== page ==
In 1815 this was the white heat of technology – a beam engine with a few cogs and wheels, which, if only it would stop breaking the rails, or itself, would pull 10 times the tonnage of a horse, further and faster. They say money makes the world go around, it certainly made the wheels on the engine go round and round. These engines were not the mass made product of the later Victorian age, they are craftsman built, every nut and bolt made by hand; and a great deal of head scratching trial and error.
The arrival of Puffying Billy had taken milennia, in just three generations since we’ve gone to the world wide web, put men on the moon, have mass surveillance, and the Maglev. You can travel to Tibet on a high speed train, have a Pizza delivered to your door, swim with dolphins and blow each other to bits a million times over. And a few other things besides.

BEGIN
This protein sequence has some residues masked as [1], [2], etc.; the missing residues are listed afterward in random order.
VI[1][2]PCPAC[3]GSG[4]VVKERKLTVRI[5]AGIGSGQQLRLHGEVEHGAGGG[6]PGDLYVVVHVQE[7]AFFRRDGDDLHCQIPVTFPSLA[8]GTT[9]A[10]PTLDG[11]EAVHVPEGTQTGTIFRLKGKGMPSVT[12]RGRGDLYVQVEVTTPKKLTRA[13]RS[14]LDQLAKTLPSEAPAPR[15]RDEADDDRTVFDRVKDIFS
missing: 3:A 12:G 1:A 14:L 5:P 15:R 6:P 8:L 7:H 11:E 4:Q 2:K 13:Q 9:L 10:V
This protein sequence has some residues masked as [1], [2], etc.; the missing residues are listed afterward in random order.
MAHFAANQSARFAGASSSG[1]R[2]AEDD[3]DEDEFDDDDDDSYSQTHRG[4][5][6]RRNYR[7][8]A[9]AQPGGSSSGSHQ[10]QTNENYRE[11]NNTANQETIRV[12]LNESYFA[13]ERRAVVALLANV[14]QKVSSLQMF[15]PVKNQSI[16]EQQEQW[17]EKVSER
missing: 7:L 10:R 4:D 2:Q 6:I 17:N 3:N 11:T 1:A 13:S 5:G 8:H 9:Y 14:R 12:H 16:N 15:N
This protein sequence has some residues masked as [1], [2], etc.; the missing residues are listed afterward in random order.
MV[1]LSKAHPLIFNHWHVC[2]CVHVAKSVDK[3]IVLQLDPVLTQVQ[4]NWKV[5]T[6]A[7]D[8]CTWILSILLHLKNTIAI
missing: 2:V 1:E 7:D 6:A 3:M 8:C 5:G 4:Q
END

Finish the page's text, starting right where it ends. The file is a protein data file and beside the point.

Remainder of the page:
And in all that change it was the steam engine, steam power, and steam locomotives which have provided the driving force – even nuclear power stations turn water into steam to drive the turbines. The really odd bit in all this is that despite what many folk think steam power wasn’t the bright spark of James Watt, it wasn’t even British in origin, nor even 19th century – the ancient Greeks discovered the power of steam – the Aeolipile, a form of steam turbine, was invented in the 1st Century AD by Hero of Alexandria, a Greek mathematician and inventor.
If you have enjoyed my blogs – I have written a book about my 60 years involvement with railways, from trainspotter, via steam age footplateman, to railway author and photographer, this is a link to it: http://www.amazon.co.uk/Gricing-Real-story-Railway-Children/dp/1514885751